Wakefield, a small rural community, is not the sort of place most people would see as a holiday destination. Thus it is not wise to count on finding accommodation in town, although the GNW Discovery Kit shows a campsite near the trackhead. It is, however, a convenient staging point for a half-day on the Great North Walk track; the time I had to fill after flying into Newcastle early afternoon.
The enchanting call of bellbirds (more correctly, Bell Miners) high in the trees around the small park at Wakefield Trackhead delayed the start a little. For a relatively small bird of around 20cm the Bell Miner can punch out a very penetrating call.
Much of the walking between Wakefield and Warners Bay, the overnight stop for this segment of my Great North Walk in stages, is on the road or formed pathway. For part of the way the verge is almost non-existent, but it was only the intermittent trucks servicing the local Teralba quarry which forced a side-step into the long grass.
In addition to the Bell Miners there were various bird species near several smallish water bodies on the way; from ducks in the swamp on the right just out of Wakefield to Little Pied Cormorants and Pelicans along the shores of Lake Macquarie.
The walk into Warners Bay was quite pleasant along the shores of Lake Macquarie. though the numerous bicycles and joggers meant one had to stay somewhat alert. I took it easy and slept in a motel that night.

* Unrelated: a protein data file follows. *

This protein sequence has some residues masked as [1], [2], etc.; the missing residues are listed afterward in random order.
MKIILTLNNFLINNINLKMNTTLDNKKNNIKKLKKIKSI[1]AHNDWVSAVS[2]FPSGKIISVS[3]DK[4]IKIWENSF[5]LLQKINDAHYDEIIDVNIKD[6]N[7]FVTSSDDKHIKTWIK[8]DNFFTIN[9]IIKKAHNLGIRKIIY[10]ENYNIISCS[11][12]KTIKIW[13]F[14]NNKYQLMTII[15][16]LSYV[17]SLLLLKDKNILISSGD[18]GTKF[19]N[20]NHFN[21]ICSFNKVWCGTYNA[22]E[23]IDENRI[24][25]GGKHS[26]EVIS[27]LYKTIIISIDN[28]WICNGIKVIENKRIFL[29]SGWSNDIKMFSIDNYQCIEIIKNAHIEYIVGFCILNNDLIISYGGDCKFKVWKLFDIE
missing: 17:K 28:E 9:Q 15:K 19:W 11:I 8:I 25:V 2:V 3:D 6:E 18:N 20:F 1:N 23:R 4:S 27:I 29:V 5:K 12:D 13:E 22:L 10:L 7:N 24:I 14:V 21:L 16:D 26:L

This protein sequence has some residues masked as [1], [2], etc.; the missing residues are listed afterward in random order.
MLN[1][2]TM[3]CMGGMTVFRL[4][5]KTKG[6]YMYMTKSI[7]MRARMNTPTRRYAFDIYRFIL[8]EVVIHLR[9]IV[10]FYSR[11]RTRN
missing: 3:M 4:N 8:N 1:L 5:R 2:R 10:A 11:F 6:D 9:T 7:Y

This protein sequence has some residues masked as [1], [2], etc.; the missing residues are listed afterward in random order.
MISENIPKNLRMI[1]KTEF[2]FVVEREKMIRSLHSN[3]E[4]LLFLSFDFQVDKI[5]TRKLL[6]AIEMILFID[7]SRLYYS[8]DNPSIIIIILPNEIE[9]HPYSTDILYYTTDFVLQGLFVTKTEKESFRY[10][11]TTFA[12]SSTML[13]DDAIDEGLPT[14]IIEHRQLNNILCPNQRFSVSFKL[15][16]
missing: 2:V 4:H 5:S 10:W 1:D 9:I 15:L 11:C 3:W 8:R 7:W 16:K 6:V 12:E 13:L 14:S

Leaving Warners Bay and entering open forest adjoining Vermont Place playground it is possible - as an un-named, and inattentive web writer found - to take the wrong turn on one of the numerous trails through the bush.
Flowering Banksias, the picturesque Charlestown Golf Course, and the strangely intriguing twisted sculptures formed by numerous burnt-out vehicles dumped in the forest were the highlight here.
Perhaps the nicest part of this section of the GNW is Yuelarbah Track and the walk northward along Burwood Beach. There are several reminders of an industrial past along the way, including remnants of an old copper smelter and colliery & associated railway. The day was fine and warm, and taking time out for a refreshing swim was easily justified.
Further along the beach I was humourously reminded of a TV show called Meerkat Manor. Almost like clockwork every minute or two an elderly gentleman would rise from the sand on the highpoint of the dune and, standing tall, scan the beach for I know not what. Though my eyes did not linger long, he was best described as having skin the colour and texture of RM Williams boots, a rather large beer gut, and either the minimum of, or non-existent clothing.
Walking barefoot through the frothing edge of the small surf for a couple of kilometres was the perfect way to approach the final short section into Newcastle and the end of the Great North Walk.